Hillcrest Animal Hospital, Chorley

Can I use human medicines in my pets?

January 23, 2017

Simple answer - no. Although human medications are often cheaper than the veterinary equivalents, it’s often really unwise to use them - not only is it illegal, but it is also dangerous to your animals.

How can it be dangerous if it’s a proper medicine?

Just because it’s a proper medicine that’s safe for humans, doesn’t mean it’s safe for animals! There are two reasons for this:

  • Body size. The safe dose for any drug in any species (including humans) depends on how big the animal is. The larger they are, the higher a dose they will need, but also the more efficiently they'll break it down. Giving a small animal the same dose of a medication as a large one will result in overdose, which can be harmful, or even fatal. The average human weighs about 70kg; the average dog weighs about 25kg, while most cats come in at roughly 4kg. So, giving a dog or a cat a human-size dose is always going to be potentially dangerous!
  • Species differences. Different animals handle toxic substances (like most medications) differently. In general, humans break down toxic chemicals more effectively than any other mammal, which is why you can never assume that a human-safe drug is pet-safe! Typical examples are paracetamol (lethal to cats even in tiny doses, because their livers cannot convert it into harmlessness) and ibuprofen (really dangerous for dogs, who suffer from kidney toxicity and stomach ulcers even at low doses).

Surely it’s legal to do whatever I like with over the counter medicines?

The way that medicines are licensed, these drugs are only over the counter for human use. As soon as you intend to give them to an animal they become prescription-only, meaning that it is a criminal offence to give them to an animal without a prescription from your vet.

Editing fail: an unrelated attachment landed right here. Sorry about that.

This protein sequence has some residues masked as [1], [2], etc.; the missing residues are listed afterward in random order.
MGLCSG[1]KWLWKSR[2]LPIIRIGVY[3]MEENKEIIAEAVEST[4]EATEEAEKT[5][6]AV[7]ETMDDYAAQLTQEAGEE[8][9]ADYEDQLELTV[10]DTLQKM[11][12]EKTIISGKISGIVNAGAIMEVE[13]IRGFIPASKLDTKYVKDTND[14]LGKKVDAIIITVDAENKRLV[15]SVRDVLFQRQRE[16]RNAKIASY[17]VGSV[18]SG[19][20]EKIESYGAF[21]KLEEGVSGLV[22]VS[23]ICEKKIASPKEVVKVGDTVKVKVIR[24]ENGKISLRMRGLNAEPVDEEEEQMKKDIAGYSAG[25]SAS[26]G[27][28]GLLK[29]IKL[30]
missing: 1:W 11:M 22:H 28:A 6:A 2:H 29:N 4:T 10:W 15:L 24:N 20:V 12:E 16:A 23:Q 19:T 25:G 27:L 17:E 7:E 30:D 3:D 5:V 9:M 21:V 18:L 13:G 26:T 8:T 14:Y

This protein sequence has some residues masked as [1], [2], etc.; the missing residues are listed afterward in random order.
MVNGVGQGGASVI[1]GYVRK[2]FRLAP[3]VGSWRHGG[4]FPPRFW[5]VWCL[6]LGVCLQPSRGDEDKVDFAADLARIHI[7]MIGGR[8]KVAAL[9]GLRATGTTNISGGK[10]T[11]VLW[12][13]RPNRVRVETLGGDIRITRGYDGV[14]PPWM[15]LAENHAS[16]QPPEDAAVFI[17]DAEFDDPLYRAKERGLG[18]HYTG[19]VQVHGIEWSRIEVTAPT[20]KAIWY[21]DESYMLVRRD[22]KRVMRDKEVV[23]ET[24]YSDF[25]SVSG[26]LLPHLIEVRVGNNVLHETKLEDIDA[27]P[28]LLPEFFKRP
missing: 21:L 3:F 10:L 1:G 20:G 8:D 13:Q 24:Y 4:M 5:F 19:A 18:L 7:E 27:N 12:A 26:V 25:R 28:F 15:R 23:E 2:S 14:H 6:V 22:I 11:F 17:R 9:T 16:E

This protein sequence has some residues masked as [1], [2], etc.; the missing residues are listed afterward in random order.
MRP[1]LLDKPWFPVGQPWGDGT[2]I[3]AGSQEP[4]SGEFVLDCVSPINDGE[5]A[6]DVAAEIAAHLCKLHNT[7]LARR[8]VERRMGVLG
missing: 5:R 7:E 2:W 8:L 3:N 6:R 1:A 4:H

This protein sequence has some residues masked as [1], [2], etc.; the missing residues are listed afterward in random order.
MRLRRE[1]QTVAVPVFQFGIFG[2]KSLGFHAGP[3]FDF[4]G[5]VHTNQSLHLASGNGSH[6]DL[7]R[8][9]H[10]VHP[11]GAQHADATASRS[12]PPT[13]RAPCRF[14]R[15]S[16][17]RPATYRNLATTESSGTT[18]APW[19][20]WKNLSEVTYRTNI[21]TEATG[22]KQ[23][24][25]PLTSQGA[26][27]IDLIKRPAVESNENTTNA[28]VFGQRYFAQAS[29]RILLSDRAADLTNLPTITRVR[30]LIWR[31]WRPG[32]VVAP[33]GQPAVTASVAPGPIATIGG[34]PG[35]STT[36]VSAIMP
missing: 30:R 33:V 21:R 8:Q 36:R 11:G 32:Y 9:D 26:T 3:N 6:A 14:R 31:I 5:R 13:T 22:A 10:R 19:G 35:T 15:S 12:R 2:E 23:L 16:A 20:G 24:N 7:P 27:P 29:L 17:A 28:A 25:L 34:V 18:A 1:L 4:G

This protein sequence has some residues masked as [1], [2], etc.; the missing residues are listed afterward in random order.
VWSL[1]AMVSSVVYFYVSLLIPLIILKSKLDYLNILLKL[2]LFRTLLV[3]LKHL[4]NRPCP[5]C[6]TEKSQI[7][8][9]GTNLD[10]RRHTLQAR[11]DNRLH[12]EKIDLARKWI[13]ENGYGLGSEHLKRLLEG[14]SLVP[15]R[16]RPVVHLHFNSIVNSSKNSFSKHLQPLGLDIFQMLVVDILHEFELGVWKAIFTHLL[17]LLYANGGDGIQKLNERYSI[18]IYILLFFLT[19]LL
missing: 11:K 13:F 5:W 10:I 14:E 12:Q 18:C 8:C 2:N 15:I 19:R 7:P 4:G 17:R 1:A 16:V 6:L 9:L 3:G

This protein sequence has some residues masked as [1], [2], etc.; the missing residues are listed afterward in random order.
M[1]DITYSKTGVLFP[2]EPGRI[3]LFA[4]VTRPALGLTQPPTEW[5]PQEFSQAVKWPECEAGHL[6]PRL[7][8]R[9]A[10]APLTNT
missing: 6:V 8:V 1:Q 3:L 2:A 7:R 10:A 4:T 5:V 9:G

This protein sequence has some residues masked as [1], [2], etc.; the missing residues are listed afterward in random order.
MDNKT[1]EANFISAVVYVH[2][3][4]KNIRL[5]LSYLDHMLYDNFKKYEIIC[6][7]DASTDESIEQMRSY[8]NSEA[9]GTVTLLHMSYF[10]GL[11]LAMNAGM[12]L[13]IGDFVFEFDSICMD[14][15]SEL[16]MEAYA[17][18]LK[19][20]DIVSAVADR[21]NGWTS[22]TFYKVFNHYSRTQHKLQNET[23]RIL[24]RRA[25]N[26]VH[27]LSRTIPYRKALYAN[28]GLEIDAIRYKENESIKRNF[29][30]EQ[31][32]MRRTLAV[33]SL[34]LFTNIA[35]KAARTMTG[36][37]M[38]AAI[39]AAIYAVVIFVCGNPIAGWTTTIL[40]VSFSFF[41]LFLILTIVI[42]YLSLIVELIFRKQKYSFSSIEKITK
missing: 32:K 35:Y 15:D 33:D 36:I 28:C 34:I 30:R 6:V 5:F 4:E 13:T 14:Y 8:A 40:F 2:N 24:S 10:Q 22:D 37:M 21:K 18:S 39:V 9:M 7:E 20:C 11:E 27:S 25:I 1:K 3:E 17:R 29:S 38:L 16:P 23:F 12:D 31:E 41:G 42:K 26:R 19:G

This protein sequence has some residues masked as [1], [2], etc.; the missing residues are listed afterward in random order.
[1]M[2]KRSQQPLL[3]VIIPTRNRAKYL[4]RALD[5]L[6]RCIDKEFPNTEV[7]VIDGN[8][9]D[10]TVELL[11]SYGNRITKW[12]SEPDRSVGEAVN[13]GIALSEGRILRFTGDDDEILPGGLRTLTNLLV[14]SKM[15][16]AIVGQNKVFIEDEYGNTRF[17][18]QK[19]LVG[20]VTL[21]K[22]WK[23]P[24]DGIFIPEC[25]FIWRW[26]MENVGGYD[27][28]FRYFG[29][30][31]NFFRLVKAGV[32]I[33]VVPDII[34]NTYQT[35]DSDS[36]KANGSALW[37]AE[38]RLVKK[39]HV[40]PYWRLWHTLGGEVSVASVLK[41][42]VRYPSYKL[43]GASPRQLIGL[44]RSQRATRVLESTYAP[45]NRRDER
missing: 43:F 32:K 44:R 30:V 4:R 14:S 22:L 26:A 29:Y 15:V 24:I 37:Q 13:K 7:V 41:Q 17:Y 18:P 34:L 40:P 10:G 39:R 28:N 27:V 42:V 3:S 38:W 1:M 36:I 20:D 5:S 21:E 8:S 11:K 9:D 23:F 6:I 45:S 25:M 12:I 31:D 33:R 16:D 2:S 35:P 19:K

What about left-over veterinary medicines - surely I can save money by buying them from someone who hasn’t used up their prescription?

Definitely not! Reselling of prescription medicines is also illegal. Once dispensed, they cannot be resold, and must be either used by the animal for which they have been prescribed, or destroyed.

Why do vets always prescribe expensive veterinary medicines not the cheaper human form - after all, doctors prescribe the cheapest version, why can’t vets?

Unfortunately, in UK law it is a criminal offence for a vet to use or prescribe any medication other than one licensed for that species, for that disease or condition.

The only exceptions to this are if there is no suitable medication, or if the licensed medicines are unsafe or ineffective in that particular animal. In these situations, vets are obliged to use a system called the Prescribing Cascade, which describes which drugs can be used:

  1. A licensed drug for that condition in that species. If there isn’t a suitable or available drug, go to…
  2. A licensed veterinary drug for a different condition in that species, or…
  3. A licensed veterinary drug for that condition in a different species. Only if there is still nothing available can we prescribe:
  4. A human medication.

The law also specifically bans us from using the Cascade for reasons of cost as well. You can learn more about the Cascade here: https://www.gov.uk/guidance/the-cascade-prescribing-unauthorised-medicines

Vets who breach these rules may face criminal prosecution; even if this doesn’t occur, we are likely to be disciplined by the RCVS, which will usually result in us being banned from practicing. So, if we will only prescribe a veterinary medicine, there are good reasons!

If you have any queries about your pet’s medicines, please give us a call to talk to one of our vets!